President Donald Trump’s re-election campaign filed a lawsuit in Georgia on Wednesday seeking to separate out late-arriving ballots in the contested state.
The Trump campaign and the Georgia Republican Party filed the lawsuit against the Chatham County Board of Elections, asking a judge to order the county to secure and account for ballots received after 7 p.m. on Nov. 3, Election Day, according to a court document (pdf).
“President Trump and his team are fighting for the good of the nation to uphold the rule of law, and Georgia’s law is very clear: to legally count, mail ballots must be received by 7:00 p.m. on Election Day,” deputy campaign manager Justin Clark said in a statement.
“We will not allow Democrat election officials to steal this election from President Trump with late, illegal ballots,” he added. “President Trump and the Georgia Republican Party have filed suit to require all Georgia counties to separate any and all late-arriving ballots from all legally cast ballots to ensure a free, fair election in which only legal, valid ballots count.”
The petitioners wrote in the court document, “Failing to ensure that absentee ballots received after the deadline are stored in a manner to ensure that such ballots are not inadvertently or intentionally counted, as required under Georgia law, harms the interests of the Trump Campaign and President Trump because it could lead to the dilution of legal votes cast in support of President Trump.”
They also wrote: “A significant degree of confusion may still exist regarding whether ballots received after 7:00 P.M. can be legally counted in Georgia—and they cannot.”
The campaign said it had received information that late-arriving ballots in the county were improperly mingled with valid ballots.
The lawsuit includes an affidavit from a registered poll watcher who said that he saw 53 mail ballots that appeared to have arrived after the 7 p.m. Nov. 3 deadline being added to a group of ballots that arrived on time.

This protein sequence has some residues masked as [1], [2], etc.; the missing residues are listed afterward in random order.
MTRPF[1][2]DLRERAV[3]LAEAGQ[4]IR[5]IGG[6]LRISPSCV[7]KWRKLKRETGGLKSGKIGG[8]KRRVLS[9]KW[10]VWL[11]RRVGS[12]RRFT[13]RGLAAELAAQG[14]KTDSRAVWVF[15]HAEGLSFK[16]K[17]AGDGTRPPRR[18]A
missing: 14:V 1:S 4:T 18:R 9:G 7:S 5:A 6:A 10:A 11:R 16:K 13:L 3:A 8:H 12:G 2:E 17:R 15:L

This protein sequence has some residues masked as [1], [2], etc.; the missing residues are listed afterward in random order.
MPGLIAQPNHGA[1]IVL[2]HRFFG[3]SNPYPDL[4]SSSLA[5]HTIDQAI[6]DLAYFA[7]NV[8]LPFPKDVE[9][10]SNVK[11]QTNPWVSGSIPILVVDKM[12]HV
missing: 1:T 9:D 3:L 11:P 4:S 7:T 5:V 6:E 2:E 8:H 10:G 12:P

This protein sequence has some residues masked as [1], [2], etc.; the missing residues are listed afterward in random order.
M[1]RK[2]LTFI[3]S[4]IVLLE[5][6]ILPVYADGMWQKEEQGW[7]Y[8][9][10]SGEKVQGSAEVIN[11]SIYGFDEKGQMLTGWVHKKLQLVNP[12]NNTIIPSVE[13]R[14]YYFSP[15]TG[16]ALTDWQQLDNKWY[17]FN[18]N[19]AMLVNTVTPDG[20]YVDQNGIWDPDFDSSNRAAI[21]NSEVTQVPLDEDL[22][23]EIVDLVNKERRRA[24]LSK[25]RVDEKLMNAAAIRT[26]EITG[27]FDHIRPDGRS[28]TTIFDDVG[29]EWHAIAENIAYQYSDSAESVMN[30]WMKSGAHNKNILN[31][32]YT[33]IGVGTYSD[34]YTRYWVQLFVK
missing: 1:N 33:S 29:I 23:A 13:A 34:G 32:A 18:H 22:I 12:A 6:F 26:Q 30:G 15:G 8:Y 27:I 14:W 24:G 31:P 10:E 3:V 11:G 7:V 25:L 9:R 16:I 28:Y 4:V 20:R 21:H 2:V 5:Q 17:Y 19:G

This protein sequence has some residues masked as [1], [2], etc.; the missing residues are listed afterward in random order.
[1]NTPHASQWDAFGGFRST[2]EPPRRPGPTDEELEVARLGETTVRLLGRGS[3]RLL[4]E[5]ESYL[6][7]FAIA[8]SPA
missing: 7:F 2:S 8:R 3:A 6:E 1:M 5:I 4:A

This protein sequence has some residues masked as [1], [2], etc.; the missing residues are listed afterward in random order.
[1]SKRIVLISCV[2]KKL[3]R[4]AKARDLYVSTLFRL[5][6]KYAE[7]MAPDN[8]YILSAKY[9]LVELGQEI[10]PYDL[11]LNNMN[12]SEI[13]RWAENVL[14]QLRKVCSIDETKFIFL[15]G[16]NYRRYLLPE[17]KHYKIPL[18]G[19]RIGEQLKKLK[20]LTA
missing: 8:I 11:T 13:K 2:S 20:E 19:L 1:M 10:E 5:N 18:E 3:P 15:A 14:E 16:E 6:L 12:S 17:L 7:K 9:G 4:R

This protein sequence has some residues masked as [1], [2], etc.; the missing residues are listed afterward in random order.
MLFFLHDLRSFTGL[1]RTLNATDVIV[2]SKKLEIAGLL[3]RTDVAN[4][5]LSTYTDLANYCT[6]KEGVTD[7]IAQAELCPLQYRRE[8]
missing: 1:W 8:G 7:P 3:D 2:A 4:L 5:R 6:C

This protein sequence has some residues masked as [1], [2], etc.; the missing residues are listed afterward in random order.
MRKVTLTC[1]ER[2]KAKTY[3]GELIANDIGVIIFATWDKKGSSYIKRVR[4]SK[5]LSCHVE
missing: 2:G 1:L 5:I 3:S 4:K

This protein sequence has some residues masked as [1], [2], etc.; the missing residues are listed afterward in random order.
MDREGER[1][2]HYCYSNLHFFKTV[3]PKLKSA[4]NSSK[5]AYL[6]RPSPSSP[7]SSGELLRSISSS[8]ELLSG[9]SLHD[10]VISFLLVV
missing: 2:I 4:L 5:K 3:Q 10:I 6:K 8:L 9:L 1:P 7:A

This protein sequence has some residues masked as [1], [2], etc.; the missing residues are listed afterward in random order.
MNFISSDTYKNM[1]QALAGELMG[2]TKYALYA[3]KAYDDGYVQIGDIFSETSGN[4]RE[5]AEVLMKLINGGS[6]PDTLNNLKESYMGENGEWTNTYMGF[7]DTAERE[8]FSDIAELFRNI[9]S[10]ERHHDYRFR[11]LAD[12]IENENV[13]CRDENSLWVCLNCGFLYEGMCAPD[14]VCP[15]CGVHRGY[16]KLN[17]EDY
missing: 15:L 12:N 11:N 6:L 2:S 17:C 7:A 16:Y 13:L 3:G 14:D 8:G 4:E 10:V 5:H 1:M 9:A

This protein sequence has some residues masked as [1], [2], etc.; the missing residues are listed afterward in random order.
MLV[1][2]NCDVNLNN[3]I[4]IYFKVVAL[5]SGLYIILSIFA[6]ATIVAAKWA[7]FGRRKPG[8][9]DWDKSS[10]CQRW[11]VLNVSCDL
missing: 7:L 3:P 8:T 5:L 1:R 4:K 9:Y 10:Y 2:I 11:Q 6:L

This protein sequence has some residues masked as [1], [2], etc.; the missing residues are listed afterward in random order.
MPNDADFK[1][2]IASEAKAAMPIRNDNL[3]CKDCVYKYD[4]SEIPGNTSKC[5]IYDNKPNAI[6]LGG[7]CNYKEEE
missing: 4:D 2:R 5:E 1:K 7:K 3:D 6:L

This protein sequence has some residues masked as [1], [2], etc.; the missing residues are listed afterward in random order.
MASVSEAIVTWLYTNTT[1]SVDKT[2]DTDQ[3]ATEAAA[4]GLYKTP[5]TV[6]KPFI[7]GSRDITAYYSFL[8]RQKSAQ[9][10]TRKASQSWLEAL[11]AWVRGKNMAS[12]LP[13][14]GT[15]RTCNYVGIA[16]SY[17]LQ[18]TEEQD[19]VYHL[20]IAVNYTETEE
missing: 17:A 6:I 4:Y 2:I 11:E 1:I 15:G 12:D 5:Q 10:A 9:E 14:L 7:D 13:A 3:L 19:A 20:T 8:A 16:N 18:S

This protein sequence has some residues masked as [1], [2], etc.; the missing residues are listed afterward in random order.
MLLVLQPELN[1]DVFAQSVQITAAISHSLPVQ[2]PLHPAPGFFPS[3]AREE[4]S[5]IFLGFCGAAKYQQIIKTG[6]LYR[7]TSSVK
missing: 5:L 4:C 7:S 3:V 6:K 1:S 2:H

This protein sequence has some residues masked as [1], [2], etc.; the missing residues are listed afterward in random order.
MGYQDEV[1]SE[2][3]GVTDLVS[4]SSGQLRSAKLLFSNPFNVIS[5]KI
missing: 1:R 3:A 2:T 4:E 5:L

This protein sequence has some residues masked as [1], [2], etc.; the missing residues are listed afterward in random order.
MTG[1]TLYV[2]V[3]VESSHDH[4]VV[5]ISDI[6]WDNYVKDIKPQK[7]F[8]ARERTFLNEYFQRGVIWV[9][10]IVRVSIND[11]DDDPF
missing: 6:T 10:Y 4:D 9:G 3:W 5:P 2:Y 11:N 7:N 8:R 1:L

Trump currently holds a 0.7 percent lead in Georgia with 98 percent of the votes counted, according to data compiled by The Associated Press.
Trump early Wednesday had asserted that he had won the 2020 election and that his campaign will ask the Supreme Court to halt voting.
The Trump campaign has also pursued lawsuits in Pennsylvania and Michigan earlier in the day. It has asked to intervene (pdf) in a pending U.S. Supreme Court case over whether Pennsylvania should be permitted to accept late-arriving ballots sent by Nov. 3. It also said it has filed lawsuits in Michigan (pdf) and Pennsylvania seeking to halt vote counting, arguing that officials had failed to allow fair access to counting sites.
The campaign has also asked for a recount in Wisconsin.
The Associated Press called the race in Michigan and Wisconsin for Democrat Joe Biden on Wednesday, after which he predicted that he could triumph over Trump in the race for the White House.
“The Trump campaign is filing a number of meritless lawsuits around the country. Don’t be deceived,” Democratic Party lawyer Marc Elias said on Twitter. “They know they have lost and this is all they have left.”
The Biden campaign did not immediately respond to a request from The Epoch Times for comment.
No winner has been declared in the 2020 presidential election. The president declared victory for Pennsylvania, North Carolina, and Georgia on Wednesday.
In addition to a pending recount in Wisconsin, five states were still counting votes as of 10:15 p.m. on Nov. 4.
Reuters contributed to this report.